If the black sand beach didn’t already blow us away with its beauty, we had something more incredible in store for us on Hawaii’s Big Island – a green sand beach.
Apparently, there are only 4 green sand beaches in the world, and one of them is on the Big Island in Hawaii. This is the Papakolea Beach, and its located on the south side of the Big Island.
The others are Talofofo Beach, Guam, Punta Cormorant on Floreana Island in the Galapagos Islands, and Hornindalsvatnet, Norway.
Directions To The Green Sand Beach
The Papakolea Beach (also known as the Mahana Beach) is located near South Point in the Kau district of the Big Island. The beach isn’t the easiest to access, or at least the last mile connectivity is terrible. Whether you’re in Kona or Hilo, you need to first drive to the southern most point on the Big Island. From Volcano town, it took us a good 1 hour 45 minute to drive there. Along the way we did encounter some beautiful views.
In fact, the views at South Point too were stunning. So you may want to soak some of it up as your stretch your legs before heading down to the green sand beach.
Hike Or Drive?
From South Point, you’ll notice signs pointing you towards the green sand beach car park. Park your vehicle, and from there you have two options to get to the beach: hike, or take a truck that charges $15 for a round trip.
Under no circumstances should you even think about driving your own car to the beach. The terrain will simply not allow for it, even if you have a 4×4. It’s just not safe. Also, and I can’t stress this enough, wear a rag-tag pair or t-shirt and shorts. The ride to the beach is extremely dusty, and sand is guaranteed to get into everything! Protect your eyes (contact lenses wearers), bags, cameras, etc. You’ve been warned!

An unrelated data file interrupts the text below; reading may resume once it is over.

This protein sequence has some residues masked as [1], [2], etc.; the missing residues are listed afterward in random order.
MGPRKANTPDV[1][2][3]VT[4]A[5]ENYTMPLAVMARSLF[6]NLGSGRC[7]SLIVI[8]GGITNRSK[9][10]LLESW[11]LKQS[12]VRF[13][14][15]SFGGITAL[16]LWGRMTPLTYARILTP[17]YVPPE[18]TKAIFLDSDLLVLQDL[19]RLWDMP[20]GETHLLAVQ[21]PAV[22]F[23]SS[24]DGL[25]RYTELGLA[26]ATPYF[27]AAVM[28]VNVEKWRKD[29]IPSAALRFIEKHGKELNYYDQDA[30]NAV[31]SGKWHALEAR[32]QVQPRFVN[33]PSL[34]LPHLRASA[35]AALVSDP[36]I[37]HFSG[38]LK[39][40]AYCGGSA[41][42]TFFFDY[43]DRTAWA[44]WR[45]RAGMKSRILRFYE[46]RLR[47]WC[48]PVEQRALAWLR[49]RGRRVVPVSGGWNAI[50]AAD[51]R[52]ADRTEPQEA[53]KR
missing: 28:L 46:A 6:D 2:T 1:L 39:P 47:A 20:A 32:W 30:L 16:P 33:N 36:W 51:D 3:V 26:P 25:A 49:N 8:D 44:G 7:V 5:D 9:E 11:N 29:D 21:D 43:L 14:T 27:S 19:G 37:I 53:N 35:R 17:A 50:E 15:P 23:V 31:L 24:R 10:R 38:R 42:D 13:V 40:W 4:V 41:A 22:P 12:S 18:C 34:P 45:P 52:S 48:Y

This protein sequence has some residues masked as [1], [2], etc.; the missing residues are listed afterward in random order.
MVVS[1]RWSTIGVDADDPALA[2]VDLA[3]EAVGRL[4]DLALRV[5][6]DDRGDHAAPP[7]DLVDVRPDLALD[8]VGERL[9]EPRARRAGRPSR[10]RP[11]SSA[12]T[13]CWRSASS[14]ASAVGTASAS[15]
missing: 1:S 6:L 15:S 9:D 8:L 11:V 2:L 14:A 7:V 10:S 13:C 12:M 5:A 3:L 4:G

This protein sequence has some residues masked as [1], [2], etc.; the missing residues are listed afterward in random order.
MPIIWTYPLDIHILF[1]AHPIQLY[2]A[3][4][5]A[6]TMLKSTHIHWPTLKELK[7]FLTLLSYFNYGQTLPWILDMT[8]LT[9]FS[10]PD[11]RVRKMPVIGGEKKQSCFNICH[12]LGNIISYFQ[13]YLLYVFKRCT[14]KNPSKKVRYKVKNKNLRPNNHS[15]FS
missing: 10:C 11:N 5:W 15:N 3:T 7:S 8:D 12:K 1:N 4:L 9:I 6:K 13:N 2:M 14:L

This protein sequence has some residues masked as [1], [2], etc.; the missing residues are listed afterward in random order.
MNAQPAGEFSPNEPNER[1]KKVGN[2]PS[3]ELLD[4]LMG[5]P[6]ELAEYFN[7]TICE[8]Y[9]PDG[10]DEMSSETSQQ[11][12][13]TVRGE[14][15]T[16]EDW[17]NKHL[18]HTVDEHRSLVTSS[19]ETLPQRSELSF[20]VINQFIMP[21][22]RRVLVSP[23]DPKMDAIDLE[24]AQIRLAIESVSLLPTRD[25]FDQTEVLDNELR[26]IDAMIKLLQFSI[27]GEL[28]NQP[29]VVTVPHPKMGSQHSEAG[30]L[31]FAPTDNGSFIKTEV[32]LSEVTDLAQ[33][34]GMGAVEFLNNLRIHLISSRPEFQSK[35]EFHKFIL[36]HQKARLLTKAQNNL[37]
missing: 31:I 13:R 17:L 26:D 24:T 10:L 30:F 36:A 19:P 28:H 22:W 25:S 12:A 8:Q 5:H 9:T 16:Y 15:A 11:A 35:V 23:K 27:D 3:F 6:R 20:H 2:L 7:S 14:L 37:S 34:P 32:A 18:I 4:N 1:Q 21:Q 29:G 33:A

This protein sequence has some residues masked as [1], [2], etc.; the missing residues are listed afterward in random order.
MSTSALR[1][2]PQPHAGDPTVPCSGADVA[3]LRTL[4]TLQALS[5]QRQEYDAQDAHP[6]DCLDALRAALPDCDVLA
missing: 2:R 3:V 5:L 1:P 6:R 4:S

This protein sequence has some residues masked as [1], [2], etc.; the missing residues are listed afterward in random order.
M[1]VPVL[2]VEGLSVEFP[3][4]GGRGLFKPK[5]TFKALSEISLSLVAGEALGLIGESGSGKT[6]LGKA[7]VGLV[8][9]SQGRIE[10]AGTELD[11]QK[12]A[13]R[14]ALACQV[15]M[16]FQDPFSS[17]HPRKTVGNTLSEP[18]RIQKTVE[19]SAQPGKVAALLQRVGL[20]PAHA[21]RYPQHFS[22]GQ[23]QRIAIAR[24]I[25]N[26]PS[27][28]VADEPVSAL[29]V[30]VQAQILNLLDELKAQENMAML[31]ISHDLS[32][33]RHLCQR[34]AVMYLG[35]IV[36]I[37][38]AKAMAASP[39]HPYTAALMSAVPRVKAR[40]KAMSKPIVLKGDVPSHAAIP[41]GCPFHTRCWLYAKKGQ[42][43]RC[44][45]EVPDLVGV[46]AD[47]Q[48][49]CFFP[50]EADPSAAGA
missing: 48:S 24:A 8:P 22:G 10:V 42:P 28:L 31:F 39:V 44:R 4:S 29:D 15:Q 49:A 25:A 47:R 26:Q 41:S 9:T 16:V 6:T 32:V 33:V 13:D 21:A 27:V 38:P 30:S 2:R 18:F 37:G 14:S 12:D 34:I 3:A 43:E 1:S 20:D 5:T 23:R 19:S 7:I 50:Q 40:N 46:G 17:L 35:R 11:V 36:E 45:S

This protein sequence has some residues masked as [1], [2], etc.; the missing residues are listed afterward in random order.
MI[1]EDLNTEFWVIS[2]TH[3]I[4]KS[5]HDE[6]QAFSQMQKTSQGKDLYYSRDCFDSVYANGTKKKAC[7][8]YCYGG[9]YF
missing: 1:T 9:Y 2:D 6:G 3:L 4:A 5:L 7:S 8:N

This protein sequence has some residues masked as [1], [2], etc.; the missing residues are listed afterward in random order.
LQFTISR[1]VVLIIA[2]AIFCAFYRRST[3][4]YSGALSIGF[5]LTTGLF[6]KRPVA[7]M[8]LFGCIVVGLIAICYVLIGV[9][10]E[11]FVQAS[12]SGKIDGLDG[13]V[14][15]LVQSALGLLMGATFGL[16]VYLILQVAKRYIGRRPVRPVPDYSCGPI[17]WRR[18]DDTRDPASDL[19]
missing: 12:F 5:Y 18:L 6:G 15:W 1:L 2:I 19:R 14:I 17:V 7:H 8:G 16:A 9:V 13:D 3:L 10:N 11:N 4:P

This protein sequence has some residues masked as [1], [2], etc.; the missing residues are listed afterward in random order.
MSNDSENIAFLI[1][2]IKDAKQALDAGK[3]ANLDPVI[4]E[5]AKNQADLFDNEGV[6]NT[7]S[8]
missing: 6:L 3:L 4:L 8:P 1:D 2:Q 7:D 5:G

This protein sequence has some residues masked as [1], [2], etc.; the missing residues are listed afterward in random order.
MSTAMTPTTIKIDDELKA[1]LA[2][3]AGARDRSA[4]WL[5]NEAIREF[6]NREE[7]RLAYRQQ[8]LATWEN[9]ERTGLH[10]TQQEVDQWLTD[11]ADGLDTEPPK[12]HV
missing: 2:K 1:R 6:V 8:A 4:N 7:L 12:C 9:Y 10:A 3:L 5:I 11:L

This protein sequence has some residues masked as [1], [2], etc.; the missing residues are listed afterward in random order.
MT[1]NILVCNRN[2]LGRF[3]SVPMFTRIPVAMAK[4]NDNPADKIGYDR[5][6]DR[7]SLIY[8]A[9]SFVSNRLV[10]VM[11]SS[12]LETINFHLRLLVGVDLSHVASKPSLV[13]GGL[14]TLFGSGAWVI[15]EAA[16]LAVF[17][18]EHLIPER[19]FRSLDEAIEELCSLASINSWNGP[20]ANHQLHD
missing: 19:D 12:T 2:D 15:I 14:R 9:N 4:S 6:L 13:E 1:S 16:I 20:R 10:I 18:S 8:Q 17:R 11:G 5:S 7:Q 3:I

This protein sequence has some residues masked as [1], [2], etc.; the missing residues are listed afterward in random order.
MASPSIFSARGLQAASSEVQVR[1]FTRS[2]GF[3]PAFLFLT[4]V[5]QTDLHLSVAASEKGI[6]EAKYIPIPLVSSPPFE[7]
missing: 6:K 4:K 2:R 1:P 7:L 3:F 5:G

So, we decided to take the truck because time was of the essence for us that. After visiting the beach we had to drive all the way back to Hilo before heading to Mauna Kea. But if you have the time, hike it. It takes up to an hour, compared to 20 minutes on the truck, and you get to admire the views at your own leisure.
Here is a short video of the drive to the beach.
Inside A Cinder Cone
The green sand beach although quite small, isn’t easy to miss. Not only because its green in colour, but because it was once insde a cinder cone and the walls are still visible.
Actually, the beach itself was at one point inside the volcano. The three sides of the cone are still intact, with the ocean coming in from what would have been the eastern edge. So technically you’re now swimming in an ancient volcano’s cinder cone with green sand! How awesome it that!
Why Is The Sand Green?
The sand at the Papakolea Beach is composed primarily of olivine crystals which erode out of basalt (lava) flows. The crystals are heavier than most sand types on the beach and remain behind when lighter sand grains are washed away by strong waves.
If you’re headed to the Big Island, this is one beach that you do not want to miss. It’s one of the most unique beaches in the world, and you’d hate yourself for missing this opportunity of a lifetime.